• My shutdown routine now pauses with only the battery switches on so I take two pics with my phone – the engine screen and my flight meters – then I turn off the batteries. This way I won’t forget my remaining gas, oxygen and TKS.

MYFOM: Staying ahead of the aircraft begins early with simple flows.

Not all fixes are this easy. For example, a weakness I noticed with my flying was forgetting to reapply power after an altitude stepdown when my attention is saturated (e.g., while doing an instrument approach in IMC or executing a teardrop entry to an unfamiliar, non-towered field with a busy pattern). I believed adding an Angle of Attack (AoA) HUD solution would be immensely helpful, but found it cost-prohibitive for me. Consequently, this is an area I hammer with pitch and power practice to strengthen.

Many self-improvements are flow optimizations or additions. A place to capture this that has really helped me is what I call a “myFOM.” The Cirrus iFOM is a fantastic multimedia manual, however, it is fairly detailed and lengthy and I cannot customize the material or add my own words. In contrast, myFOM is a personal PowerPoint file I created to capture some key iFOM practices and insights picked up from other educational sources including training sessions, CPPP events, YouTube videos, etc. This is also where I supplement with my own enhancements, especially in-cockpit flows and avionics procedures I refined through experience and experimentation. Chair flying is easier for me when I can paste into PowerPoint some avionics images and overlay some numbers for flow sequences. In my own words and in my own organization, myFOM is my ultimate review cheat sheet that continually improves.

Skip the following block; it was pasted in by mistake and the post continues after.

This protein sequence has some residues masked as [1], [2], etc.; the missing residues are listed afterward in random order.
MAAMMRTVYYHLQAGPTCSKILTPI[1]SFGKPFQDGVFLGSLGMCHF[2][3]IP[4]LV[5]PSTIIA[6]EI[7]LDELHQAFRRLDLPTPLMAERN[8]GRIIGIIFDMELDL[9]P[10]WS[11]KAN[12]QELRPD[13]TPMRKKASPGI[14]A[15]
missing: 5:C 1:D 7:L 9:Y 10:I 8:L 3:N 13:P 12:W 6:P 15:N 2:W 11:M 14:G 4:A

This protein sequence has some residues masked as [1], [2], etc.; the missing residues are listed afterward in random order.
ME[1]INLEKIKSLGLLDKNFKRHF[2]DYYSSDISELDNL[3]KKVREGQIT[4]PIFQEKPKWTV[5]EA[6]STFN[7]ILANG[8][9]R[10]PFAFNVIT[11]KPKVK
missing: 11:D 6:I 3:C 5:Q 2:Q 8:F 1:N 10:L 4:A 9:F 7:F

After some experimentation within the cockpit, I surprised myself by going back to paper for ATIS, CRAFT and other inflight notes. I crafted an Excel spreadsheet for a perfect half-sheet to fit in a 5.5 x 8.5 half-inch 3-ring binder. Meanwhile, my ForeFlight EFB still shines for flight planning, custom checklists, imported documents and of course a backup for charts and other flight information. But by and large, the EFB rarely comes out inflight in my cockpit.

My experience has been a work in progress, one I intend to refine without end. Hopefully, some of the tips and tools I mentioned will help you debrief your flights or, when grounded during your airplane’s annual inspection, perform a thorough selfreflection. Whatever your piloting stage, whatever your learning style, continuous improvement should keep all of us “glad to be here” for a very long time.

This article was initially published in the April 2021 issue of COPA Pilot.